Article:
Programmers sometimes abuse preprocessor. Check out an example of such misuse:

#define HUFF_DECODE(result,state,htbl,failaction,slowlabel) \
{ register int nb, look; \
  if (bits_left < HUFF_LOOKAHEAD) { \
    if (! jpeg_fill_bit_buffer(&state,get_buffer,bits_left, 0)) {failaction;} \
    get_buffer = state.get_buffer; bits_left = state.bits_left; \
    if (bits_left < HUFF_LOOKAHEAD) { \
      nb = 1; goto slowlabel; \
    } \
  } \
  look = PEEK_BITS(HUFF_LOOKAHEAD); \
  if ((nb = htbl->look_nbits[look]) != 0) { \
    DROP_BITS(nb); \
    result = htbl->look_sym[look]; \
  } else { \
    nb = HUFF_LOOKAHEAD+1; \
slowlabel: \
    if ((result=jpeg_huff_decode(&state,get_buffer,bits_left,htbl,nb)) < 0) \
	{ failaction; } \
    get_buffer = state.get_buffer; bits_left = state.bits_left; \
  } \
}

In the code above, PEEK_BITS and DROP_BITS are also "functions", created similarly to HUFF_DECODE. In this case, the most reasonable approach is probably to include code of PEEK_BITS and DROP_BITS "functions" into HUFF_DECODE to ease transformation.

You should go to the next stage of refining the code only when most harmless (as seen below) preprocessor directives are left.

#define DATATYPE_VOID		0

2.3 switch and goto Operators

You can get rid of goto operators by introducing boolean variables and/or changing the code of a function. For example, if a function has a loop that uses goto to break out of it, then such construction could be changed to setting of a boolean variable, a break clause and a check of the variable's value after the loop.

My next step is to scan the code for all the switch statements containing a case without a matching break.

switch ( test1(buf) )
{
   case -1:
      if ( line != buf + (bufsize - 1) )
        continue;
        /* falls through */
   default:
       fputs(buf, out);
       break;
}

This is allowed in C++, but not in C#. Such switch statements can be replaced with if blocks, or you can duplicate code if a fallthrough case takes up a couple of lines.

2.4 Time to Gather Stones

Everything that I described until now is not supposed to take up much time - not compared to what lies ahead. The first massive task that we're facing is combining of data and functions into classes. What we're aiming for is making every function a method of a class.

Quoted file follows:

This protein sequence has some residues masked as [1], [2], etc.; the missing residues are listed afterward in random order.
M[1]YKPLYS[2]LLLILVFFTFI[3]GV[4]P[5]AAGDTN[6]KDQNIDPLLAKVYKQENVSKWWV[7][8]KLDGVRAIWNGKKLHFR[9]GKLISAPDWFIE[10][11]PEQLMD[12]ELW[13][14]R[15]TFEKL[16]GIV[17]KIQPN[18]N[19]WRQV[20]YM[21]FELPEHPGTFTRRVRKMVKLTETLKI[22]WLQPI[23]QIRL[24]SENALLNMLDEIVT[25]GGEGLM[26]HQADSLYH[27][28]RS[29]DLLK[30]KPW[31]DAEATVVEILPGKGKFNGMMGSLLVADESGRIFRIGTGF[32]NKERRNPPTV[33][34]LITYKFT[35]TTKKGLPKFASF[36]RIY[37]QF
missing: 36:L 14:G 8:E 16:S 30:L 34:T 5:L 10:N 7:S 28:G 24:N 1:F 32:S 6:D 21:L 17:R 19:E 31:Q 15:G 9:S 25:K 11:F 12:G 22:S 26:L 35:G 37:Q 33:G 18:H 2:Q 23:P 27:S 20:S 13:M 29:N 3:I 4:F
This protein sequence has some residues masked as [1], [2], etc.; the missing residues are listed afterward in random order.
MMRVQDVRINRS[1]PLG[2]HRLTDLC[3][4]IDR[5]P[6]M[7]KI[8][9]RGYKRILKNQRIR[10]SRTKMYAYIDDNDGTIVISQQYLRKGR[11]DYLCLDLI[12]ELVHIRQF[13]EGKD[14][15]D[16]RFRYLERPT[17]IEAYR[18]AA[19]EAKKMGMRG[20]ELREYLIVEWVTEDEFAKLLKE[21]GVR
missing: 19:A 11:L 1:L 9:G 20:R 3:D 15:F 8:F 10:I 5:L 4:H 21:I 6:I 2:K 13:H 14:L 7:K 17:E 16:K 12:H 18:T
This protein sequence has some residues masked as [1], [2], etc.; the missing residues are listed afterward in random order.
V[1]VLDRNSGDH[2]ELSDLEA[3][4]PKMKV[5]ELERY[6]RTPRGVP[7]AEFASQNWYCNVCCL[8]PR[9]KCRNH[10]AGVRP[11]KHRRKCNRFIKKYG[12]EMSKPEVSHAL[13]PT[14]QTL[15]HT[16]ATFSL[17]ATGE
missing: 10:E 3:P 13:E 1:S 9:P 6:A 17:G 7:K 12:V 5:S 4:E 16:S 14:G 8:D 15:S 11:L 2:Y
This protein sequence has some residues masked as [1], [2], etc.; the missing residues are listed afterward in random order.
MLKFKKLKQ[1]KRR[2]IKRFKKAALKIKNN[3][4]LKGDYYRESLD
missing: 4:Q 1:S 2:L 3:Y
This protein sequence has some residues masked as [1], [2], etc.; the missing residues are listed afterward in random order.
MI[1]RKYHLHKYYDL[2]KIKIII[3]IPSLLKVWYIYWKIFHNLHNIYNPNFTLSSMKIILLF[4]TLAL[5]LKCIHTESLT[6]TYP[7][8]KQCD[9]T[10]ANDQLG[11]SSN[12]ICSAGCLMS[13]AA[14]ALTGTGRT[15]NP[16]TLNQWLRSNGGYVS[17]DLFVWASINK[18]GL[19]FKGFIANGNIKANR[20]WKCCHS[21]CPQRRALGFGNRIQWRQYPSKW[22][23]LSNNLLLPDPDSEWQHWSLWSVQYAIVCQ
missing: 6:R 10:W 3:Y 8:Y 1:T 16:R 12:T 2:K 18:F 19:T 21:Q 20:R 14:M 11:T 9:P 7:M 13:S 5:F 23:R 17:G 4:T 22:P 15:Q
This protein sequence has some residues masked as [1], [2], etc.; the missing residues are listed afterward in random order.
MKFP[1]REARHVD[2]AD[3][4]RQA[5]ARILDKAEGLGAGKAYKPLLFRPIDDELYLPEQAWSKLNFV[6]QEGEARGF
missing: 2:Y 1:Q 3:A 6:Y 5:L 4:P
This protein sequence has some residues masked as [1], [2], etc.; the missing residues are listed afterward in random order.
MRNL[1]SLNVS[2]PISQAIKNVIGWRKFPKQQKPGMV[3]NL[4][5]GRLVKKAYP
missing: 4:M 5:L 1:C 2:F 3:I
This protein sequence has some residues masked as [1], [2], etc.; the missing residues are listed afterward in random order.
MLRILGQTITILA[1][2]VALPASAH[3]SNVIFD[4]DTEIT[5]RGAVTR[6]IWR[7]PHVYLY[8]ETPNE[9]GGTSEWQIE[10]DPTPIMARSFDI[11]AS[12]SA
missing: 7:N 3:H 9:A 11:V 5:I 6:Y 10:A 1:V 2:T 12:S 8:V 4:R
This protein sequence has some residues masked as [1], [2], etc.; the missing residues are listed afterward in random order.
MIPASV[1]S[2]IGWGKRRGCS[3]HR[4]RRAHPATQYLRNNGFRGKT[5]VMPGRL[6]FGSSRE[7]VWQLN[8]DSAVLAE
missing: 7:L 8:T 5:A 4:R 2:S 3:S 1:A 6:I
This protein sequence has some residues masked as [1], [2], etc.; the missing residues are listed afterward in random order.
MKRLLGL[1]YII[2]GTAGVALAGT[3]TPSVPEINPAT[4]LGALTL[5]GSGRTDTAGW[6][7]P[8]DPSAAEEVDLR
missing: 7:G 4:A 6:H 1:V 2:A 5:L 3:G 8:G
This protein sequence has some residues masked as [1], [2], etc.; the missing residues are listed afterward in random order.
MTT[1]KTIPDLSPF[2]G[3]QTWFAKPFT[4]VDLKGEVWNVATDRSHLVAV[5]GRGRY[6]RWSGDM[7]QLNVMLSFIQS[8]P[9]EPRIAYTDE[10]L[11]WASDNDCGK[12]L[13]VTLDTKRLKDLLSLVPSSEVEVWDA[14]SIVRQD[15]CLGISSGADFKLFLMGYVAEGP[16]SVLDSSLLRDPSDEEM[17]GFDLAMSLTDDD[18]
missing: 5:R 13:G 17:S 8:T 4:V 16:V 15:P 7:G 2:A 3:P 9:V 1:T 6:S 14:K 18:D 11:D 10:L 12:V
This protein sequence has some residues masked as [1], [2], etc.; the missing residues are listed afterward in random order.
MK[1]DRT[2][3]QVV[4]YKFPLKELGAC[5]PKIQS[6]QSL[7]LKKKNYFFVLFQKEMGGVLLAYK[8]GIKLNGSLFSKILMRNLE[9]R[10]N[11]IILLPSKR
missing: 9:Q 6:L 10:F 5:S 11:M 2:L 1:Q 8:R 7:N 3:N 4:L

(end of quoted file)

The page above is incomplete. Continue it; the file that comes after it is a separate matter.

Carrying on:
If the code was initially written in C++, it will probably contain few free (non-member) functions. In this case, a relationship between existing classes and free functions should be found. Usually, it turns out that free functions play an ancillary role for the classes. If a function is only used in one class, it can be moved into that class as a static method. If a function is used in several classes, then a new class can be created with this function as its static member.

If the code was created in C, there'll be no classes in it. They'll have to be created from the ground up, grouping functions around the data that they manipulate. Fortunately, this logical relationship is quite easy to figure out - especially if the C code is written using some OOP principles.

Let's examine the example below:

struct tiff
{
  char* tif_name;
  int tif_fd;
  int tif_mode;
  uint32 tif_flags;
......
};
...
extern	int TIFFDefaultDirectory(tiff*);
extern	void _TIFFSetDefaultCompressionState(tiff*);
extern	int TIFFSetCompressionScheme(tiff*, int);
...

It's easy to see that the tiff struct begs to become a class and the three functions declared below - to be changed into public methods of this class. So, we're changing struct to class and the three functions to static methods of the class.